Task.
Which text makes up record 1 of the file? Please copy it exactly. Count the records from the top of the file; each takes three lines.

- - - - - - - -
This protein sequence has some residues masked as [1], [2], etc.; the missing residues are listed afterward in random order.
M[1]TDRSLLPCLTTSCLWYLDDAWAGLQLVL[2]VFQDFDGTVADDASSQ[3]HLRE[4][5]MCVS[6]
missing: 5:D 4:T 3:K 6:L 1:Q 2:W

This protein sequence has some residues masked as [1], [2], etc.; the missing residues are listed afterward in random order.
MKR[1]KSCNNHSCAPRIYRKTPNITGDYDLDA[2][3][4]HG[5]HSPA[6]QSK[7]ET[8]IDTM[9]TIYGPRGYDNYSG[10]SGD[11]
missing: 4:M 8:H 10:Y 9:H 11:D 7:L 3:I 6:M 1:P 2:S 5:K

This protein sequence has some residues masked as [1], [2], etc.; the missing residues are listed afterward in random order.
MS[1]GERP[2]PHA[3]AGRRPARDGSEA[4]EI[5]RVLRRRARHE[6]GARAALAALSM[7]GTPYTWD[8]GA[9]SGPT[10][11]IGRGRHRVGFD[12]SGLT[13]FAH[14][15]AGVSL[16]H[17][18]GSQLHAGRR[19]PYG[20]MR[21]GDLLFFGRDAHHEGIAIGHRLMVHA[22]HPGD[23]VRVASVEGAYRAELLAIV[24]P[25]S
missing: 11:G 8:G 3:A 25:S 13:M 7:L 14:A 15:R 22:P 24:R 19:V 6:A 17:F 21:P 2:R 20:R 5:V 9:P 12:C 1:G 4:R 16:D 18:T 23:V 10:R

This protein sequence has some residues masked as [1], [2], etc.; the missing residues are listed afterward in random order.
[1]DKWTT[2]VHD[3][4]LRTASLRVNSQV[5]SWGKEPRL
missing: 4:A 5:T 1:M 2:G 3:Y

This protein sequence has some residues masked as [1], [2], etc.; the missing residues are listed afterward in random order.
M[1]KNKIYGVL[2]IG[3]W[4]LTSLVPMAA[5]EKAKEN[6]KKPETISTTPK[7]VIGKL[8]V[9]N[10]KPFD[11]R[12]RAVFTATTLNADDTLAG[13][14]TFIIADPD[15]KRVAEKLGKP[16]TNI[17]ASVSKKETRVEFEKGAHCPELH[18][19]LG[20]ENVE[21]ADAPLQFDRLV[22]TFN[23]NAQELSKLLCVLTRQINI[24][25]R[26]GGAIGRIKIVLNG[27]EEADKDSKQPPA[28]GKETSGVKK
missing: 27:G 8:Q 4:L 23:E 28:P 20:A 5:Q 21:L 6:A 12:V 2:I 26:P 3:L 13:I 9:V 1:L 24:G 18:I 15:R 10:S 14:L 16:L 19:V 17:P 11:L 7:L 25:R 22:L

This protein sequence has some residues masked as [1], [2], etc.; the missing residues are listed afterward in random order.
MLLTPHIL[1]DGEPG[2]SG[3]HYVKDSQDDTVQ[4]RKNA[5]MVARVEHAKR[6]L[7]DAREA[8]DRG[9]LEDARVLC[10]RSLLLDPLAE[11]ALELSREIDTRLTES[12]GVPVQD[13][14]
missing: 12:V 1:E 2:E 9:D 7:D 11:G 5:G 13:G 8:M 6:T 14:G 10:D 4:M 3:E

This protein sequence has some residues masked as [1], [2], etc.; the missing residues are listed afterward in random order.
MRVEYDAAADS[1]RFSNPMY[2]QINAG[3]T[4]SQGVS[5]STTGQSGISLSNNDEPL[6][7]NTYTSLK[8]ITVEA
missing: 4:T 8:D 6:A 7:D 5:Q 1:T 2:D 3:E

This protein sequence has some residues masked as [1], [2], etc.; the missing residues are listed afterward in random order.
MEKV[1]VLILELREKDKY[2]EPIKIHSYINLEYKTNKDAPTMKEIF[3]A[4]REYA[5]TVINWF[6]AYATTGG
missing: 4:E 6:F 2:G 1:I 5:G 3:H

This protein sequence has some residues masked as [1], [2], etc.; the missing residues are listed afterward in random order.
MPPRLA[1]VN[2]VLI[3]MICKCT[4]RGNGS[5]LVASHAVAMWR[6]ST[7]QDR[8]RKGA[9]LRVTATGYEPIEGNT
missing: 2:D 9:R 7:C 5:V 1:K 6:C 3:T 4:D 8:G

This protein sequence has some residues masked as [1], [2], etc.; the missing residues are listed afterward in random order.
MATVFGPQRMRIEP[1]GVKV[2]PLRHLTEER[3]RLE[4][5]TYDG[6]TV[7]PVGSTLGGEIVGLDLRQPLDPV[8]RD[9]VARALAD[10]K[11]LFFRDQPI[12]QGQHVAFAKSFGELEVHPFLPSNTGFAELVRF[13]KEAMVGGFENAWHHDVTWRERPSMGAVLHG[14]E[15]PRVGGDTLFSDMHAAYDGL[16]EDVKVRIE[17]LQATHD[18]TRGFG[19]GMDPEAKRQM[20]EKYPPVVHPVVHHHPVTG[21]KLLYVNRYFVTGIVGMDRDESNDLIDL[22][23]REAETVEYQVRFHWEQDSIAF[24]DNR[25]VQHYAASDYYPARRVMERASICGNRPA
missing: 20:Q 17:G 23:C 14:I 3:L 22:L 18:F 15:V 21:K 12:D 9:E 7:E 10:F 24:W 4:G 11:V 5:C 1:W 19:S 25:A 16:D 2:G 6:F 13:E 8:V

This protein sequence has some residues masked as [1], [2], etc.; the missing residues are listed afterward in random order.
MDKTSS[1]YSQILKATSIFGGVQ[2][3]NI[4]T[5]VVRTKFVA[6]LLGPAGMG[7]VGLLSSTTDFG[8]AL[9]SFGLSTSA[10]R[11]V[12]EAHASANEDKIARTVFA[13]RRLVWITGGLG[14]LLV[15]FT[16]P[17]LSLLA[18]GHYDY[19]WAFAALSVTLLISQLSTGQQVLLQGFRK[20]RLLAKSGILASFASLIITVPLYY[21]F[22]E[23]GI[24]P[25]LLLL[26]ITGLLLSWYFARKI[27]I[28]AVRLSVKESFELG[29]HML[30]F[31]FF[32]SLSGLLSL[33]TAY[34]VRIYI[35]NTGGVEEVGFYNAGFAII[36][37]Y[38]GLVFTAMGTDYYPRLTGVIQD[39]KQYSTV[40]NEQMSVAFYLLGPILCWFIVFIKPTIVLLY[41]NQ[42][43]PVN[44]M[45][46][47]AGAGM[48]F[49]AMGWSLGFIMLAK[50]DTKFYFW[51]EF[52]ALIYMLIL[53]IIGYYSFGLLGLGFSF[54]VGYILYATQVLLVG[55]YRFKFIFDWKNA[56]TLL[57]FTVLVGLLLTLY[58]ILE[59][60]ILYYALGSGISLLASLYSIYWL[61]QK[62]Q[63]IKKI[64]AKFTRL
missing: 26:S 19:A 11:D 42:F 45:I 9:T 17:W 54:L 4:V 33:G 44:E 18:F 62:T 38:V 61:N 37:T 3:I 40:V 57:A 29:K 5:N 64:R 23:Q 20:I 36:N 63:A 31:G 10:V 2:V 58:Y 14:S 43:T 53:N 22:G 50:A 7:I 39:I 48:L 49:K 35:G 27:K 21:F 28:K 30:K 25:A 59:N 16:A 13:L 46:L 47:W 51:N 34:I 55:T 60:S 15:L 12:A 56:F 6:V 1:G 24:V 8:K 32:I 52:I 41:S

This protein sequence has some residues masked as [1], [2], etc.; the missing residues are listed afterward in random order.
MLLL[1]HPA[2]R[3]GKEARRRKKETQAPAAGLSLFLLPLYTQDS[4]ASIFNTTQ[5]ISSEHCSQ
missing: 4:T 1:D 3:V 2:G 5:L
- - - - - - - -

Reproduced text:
This protein sequence has some residues masked as [1], [2], etc.; the missing residues are listed afterward in random order.
M[1]TDRSLLPCLTTSCLWYLDDAWAGLQLVL[2]VFQDFDGTVADDASSQ[3]HLRE[4][5]MCVS[6]
missing: 5:D 4:T 3:K 6:L 1:Q 2:W